Dogon door lock (Three quarters view)
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Item : Dogon door lock, Picture : Three quarters view (approx. 16 Kbytes)


This Dogon door lock (ta koguru) is surmounted by the horns of the walu antelope. These horns are finely carved with steps, like a Dogon ladder. The horns symbolize a couple of nommo ancestors in an abstract way. The particularity of this lock lies in the receptacle sculpted at the bottom. It was probably closed by a small shutter, and would have contained a totemic stone (dugo) that connect the granary owner to his immediate ancestor.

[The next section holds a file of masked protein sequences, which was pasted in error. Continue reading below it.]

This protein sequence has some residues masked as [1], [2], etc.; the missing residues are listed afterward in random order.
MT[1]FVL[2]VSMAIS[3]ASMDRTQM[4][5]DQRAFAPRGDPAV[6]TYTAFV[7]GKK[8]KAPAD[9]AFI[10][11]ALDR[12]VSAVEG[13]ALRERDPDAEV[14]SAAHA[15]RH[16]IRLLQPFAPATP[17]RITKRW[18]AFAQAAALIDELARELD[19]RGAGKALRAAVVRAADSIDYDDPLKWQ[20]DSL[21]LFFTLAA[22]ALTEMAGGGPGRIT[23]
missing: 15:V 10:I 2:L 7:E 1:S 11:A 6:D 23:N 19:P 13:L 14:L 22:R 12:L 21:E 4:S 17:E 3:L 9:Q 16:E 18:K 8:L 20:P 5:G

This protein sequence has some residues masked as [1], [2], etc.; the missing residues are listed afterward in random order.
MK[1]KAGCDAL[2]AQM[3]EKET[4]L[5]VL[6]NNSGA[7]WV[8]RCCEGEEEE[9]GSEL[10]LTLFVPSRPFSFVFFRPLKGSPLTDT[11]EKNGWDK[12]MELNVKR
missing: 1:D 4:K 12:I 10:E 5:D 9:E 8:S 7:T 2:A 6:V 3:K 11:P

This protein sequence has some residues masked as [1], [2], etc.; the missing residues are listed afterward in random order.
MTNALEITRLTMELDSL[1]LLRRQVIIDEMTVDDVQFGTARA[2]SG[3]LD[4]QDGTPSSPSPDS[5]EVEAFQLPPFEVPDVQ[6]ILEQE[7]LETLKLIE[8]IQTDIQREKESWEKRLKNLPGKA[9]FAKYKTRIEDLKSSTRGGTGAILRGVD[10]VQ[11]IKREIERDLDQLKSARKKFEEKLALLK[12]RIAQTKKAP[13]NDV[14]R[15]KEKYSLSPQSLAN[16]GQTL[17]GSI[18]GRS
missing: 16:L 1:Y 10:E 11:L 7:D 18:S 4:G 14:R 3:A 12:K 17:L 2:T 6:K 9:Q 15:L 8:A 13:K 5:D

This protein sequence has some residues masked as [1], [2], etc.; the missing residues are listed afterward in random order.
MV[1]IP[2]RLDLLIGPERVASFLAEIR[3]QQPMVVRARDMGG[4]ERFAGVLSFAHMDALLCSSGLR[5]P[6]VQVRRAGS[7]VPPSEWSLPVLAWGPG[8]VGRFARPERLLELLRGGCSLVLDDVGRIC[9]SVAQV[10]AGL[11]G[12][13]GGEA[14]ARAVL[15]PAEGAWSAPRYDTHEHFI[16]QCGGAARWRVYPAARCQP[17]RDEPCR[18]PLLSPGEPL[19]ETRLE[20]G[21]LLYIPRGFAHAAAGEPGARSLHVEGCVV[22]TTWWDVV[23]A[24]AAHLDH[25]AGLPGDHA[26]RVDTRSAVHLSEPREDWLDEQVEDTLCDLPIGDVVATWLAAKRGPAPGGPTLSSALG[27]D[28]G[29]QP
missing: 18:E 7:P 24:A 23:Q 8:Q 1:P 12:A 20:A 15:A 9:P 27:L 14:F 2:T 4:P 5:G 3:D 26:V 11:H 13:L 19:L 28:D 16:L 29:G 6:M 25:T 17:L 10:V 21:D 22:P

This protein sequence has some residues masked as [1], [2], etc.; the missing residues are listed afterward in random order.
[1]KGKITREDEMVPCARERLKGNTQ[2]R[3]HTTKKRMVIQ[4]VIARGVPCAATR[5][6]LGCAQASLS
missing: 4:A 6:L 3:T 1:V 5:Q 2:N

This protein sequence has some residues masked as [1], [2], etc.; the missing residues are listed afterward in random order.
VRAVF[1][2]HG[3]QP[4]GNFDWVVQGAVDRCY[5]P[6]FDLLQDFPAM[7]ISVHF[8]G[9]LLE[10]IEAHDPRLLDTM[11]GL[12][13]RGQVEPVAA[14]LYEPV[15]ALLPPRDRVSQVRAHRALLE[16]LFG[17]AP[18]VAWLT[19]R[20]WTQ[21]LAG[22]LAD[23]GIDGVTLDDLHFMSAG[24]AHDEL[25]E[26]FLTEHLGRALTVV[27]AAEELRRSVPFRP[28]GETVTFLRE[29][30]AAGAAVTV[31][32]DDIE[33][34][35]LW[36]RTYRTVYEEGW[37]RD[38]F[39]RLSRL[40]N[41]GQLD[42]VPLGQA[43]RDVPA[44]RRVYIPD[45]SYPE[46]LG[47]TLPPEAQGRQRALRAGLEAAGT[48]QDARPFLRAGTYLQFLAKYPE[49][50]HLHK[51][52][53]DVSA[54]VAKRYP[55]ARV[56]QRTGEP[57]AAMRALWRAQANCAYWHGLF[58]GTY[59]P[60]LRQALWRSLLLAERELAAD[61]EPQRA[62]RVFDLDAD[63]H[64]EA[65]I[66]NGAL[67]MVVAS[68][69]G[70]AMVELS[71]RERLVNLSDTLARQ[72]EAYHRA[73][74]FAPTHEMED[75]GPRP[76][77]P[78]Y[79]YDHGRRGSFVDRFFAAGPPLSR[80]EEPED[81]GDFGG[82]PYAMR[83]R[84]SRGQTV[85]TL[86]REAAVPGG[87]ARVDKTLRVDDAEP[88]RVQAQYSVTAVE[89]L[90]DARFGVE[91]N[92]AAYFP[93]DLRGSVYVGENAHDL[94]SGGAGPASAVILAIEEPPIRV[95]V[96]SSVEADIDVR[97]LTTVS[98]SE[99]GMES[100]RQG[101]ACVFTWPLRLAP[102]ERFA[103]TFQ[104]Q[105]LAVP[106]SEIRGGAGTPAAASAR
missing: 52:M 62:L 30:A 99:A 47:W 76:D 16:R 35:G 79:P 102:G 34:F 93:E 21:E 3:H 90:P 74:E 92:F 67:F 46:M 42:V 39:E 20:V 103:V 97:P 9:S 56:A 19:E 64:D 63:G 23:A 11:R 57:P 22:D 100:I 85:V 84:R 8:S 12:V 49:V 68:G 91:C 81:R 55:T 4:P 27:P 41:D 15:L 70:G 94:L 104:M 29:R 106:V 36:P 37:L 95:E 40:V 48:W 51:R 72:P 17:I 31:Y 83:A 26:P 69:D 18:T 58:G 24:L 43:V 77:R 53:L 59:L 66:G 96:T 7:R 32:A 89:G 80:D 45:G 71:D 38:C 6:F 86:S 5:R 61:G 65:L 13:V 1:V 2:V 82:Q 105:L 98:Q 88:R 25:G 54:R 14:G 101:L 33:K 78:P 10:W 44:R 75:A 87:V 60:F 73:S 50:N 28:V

Wooden door locks (ta koguru) were used on the doors of dwellings, cookhouses, sanctuaries, and on granary shutters (see attached picture). They were a prized gift for young brides, and passed down from generation to generation. Each lock is given a name in accordance with its message, person, myth, or any anecdote referred to. The antelope protects by its symbolic strength the house against robbers, and generally wards off fate.
18th / 19th century.

Object #4333

Origin :

Mali (Kambari area, Bandiagara cliffs)

Type :

Door locks

Ethnic group :

Dogon

Material :

Wood with brown and weathered gray patina

Size :

H = 11.8 inches

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